Once you get beyond the low-hanging fruit, you start to see scarcity creeping back in.  You’ve got reasonable hardware specs, but maybe that Pure Storage array will help out…or maybe you need to bring in top-notch consultants to optimize queries in a way you could never do…or maybe it’s time to buy Enterprise Edition and take advantage of those sweet, sweet features like In-Memory OLTP.

Finding the right answer here is a lot harder of a problem.  One place to start looking is wait stats.  SQL Server keeps track of reasons why queries are waiting, be they hardware-related (disk, IO, CPU), scheduling related, network bandwidth related, or even because your application can’t handle how fast SQL Server’s pushing data across to it.  There’s a bit of interpretation involved with understanding wait stats, but Paul Randal is putting together the definitive resource for understanding wait stats.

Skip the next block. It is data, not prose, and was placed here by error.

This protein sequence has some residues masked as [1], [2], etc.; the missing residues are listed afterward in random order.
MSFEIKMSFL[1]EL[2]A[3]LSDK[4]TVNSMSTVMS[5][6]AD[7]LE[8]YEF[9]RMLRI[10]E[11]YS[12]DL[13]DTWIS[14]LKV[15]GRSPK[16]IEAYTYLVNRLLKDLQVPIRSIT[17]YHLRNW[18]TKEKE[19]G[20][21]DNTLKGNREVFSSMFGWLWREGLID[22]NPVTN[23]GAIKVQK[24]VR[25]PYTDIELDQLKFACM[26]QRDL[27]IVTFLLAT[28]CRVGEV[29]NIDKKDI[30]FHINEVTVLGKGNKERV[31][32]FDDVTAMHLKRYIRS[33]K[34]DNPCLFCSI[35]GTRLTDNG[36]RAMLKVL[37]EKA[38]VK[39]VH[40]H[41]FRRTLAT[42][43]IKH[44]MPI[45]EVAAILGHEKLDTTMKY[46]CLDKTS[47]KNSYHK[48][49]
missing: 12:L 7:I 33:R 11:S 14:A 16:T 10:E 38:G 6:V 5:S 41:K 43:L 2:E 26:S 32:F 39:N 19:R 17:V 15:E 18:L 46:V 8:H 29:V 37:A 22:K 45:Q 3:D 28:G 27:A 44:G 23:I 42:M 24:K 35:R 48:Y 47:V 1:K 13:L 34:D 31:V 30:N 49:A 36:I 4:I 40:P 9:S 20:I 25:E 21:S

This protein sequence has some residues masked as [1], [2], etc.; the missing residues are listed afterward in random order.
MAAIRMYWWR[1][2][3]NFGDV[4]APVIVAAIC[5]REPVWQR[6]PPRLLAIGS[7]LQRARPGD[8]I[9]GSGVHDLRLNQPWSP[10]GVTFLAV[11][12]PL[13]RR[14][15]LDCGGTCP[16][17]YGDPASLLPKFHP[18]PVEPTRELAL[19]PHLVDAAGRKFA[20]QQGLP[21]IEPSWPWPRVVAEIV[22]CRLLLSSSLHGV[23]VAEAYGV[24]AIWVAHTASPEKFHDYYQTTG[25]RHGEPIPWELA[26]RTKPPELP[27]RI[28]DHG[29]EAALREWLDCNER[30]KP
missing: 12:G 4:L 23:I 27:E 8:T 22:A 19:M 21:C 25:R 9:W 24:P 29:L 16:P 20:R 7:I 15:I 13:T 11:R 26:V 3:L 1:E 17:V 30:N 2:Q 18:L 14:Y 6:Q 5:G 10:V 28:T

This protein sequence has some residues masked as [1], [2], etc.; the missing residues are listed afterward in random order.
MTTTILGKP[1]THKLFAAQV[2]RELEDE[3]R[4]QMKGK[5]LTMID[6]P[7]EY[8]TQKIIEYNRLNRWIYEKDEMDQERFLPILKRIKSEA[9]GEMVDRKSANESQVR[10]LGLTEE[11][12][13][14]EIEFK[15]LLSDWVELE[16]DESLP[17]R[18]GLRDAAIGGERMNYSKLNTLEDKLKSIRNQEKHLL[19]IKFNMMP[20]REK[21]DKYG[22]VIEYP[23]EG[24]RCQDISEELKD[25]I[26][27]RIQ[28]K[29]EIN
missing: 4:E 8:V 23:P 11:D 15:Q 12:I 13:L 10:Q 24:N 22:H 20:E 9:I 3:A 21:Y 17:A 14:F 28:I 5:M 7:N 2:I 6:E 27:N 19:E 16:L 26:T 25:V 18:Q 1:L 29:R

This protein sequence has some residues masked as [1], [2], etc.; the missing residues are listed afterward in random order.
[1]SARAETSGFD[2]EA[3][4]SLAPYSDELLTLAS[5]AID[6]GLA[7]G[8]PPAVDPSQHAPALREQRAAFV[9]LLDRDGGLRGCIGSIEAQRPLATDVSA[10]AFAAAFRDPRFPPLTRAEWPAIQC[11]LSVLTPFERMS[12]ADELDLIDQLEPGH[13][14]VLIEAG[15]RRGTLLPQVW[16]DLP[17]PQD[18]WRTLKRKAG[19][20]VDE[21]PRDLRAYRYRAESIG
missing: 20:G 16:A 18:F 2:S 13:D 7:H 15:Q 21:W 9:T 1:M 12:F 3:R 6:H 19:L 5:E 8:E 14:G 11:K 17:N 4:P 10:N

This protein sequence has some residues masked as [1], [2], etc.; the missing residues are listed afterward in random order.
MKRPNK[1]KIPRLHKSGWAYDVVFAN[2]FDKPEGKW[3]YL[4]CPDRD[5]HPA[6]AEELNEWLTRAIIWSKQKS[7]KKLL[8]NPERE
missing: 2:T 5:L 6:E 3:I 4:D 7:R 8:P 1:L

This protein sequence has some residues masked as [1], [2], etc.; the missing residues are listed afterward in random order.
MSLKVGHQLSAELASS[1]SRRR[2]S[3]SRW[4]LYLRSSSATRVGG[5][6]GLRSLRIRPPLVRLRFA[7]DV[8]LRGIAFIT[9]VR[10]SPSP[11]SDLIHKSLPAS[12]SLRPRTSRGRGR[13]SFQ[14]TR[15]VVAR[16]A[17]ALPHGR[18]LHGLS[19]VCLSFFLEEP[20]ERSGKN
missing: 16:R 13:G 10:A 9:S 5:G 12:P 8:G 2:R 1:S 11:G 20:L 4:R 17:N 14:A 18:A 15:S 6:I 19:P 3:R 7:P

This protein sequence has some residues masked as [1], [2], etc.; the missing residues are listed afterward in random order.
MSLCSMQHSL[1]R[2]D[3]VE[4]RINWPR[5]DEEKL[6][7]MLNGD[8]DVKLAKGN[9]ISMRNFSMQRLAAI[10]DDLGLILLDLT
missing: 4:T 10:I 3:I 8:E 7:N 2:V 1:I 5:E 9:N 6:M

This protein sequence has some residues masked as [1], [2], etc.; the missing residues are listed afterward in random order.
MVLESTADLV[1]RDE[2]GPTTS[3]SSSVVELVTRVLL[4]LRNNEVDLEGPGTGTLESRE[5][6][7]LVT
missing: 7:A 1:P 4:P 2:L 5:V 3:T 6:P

The rest of my advice comes down to experience and testing.  If you’re in an environment in which you can run tests on hardware before purchase, that’s an easy way to tell if hardware is your bottleneck.  One scenario I had a few years back involved a case in which we got to play with a solid state disk array back when those were brand new.  We ran our production SQL Server instances on them for a week or so and saw almost no performance gain.  The reason was that our servers had 8 GB of RAM and 1-2 VCPUs, so faster disk simply exacerbated CPU and memory issues.  By contrast, at my current company, we had a chance to play with some newer servers with more powerful CPUs than what we have in production and saw a nice performance boost because we’re CPU-limited.